Next to the Women Ride Experience, the Allstate HUB provided a stage for seminars on tires, windshields, helmets, riding techniques, accident scene management and other topics. Across the exhibit hall, The DIY Garage hosted seminars on building a café racer, motorcycle suspension, adjusting valves and other service and repair topics. Dave Perewitz even gave a fascinating and well-attended demonstration on custom bike painting!

The Marketplace, a perennial favorite, featured a number of aftermarket companies and their product experts who were on hand to answer questions or make suggestions about motorcycle parts. Sadly, Nick Nichols, a.k.a. Mr. Motorcycle, product specialist at the Marketplace, passed away last year after an extended illness. His joking, friendly demeanor and deep knowledge of the motorcycle industry will be sorely missed.

Just behind the Marketplace was the all-new MotoFlix theater where visitors could sit down, relax, and enjoy some popcorn while watching clips from famous motorcycle films. In the back of the exhibit hall, Team No Limit stunt riders Jason Britton and Eric Hoenshell performed wheelies, stoppies, burnouts, endos and other acrobatics.

The show also featured several other motor­cycling personalities such as Paul Teutel Jr., actor/model Tyson Beckford; actor/rapper Ice-T and his wife, glamour model Coco; JD from Criss Angel Mindfreak; UFC mixed martial artist Diego J. Sanchez; and Twisted Sister’s Dee Snider (he also founded the Bikers for Babies charity rides) and family, now featured in A&E’s Growing Up Twisted; all of whom signed autographs, chatted with fans and posed for photos.

Ultimate Builders
From time to time, the IMS has tried its hand at judged bike competitions; none of which were very successful in the New York market—until this year, that is. Advanstar brought in Biker Pros, a marketing and communications firm that’s headed up by several motorcycle industry veterans, to organize the Ultimate Builder Custom Bike Show. The winners of each tour stop will compete at the American Championship finale at Daytona Beach, with those champions competing in the AMD motorcycle show at Sturgis.

There are three classes—freestyle, modified Harley and performance custom—and the judging is conducted by the competitors themselves. The New York show had 30 bikes entered, each with its own display inside custom-made stanchions. Eric Schroeder of Tribal Iron Choppers won a trophy for the People’s Choice award. The performance custom class prize of $1,000 was taken by John Loughlin for his FOH Cycle Fab creation; a 2001 Triumph 995i Speed Triple. Jason Bochniak won $3,000 in the modified Harley class for Phoenix, his chromed-out 2006 Softail Deluxe. It was his second win in the series, having taken first place in the Washington, D.C., show just a week prior. And the freestyle class win brought Joey Serrano $3,000 for his Lot Lizard retro-style Panhead built by George Stinsman, owner of Chaos Cycle.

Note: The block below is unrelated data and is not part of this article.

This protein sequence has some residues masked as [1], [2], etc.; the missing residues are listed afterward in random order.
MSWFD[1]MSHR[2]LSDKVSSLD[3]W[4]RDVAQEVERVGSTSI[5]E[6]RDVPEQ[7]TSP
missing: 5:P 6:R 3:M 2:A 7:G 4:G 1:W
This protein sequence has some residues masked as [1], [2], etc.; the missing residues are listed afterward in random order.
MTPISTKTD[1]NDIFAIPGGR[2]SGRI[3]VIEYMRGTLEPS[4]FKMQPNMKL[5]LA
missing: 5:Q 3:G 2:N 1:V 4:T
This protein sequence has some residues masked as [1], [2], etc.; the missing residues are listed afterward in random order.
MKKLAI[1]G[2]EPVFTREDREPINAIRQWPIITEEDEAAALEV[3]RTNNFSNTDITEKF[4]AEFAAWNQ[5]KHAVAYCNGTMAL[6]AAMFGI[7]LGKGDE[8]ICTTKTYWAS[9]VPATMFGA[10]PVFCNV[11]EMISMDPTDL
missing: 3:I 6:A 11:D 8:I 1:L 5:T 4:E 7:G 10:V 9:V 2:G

One purpose of the Ultimate Builder competition is to offer national exposure to the custom bike builders who participate. It’s also the only show in the U.S. to feed finalists to the AMD championship in Sturgis. And with the top-notch talent the promoters were already able to attract in the first year, this contest has the potential to become the country’s premier bike show series.

Staying power
The IMS is one of the longest-running motorcycle shows in the U.S., and a big part of its popularity is the wide appeal to both the riding and non-riding public. A multitude of vendors were plugging everything from riding gear to motorcycle re­sorts; bike covers to cleaning products. Vintage displays drew a lot of attention, including the National Motorcycle Museum’s exhibit featuring vintage racers and trick riders; the Antique Motorcycle Club of America and the Vintage Japanese Motorcycle Club’s classic cycles; as well as several motorcycle artists and painters. The Swag Wagon appeared at several locations and attracted both kids and adults who would spin the wheel to win various prizes.

Although a recent survey shows that 75 percent of IMS New York attendees ride or own a motorcycle, the show offers enough diversions to entertain the entire family. What’s more, I saw groups of MTA (Metro­politan Transit Authority) workers ambling down the aisles, mixing it up with sport bike, cruiser, veterans and other motorcycle clubs. The IMS is a big deal even for New York City, and it’s not unheard of for city workers to visit during their lunch breaks or at the end of their work day.

This year’s attendance was 67,772; about the same as the past four years’ worth of New York shows, give or take a few thousand. It’s the largest show in the series—although New York is now running neck-and-neck with Chicago—and the ability to maintain those numbers illustrates the show’s staying power. The introduction of new features and activities this year combined with the revamp of already-popular exhibits has proved to be a winning formula.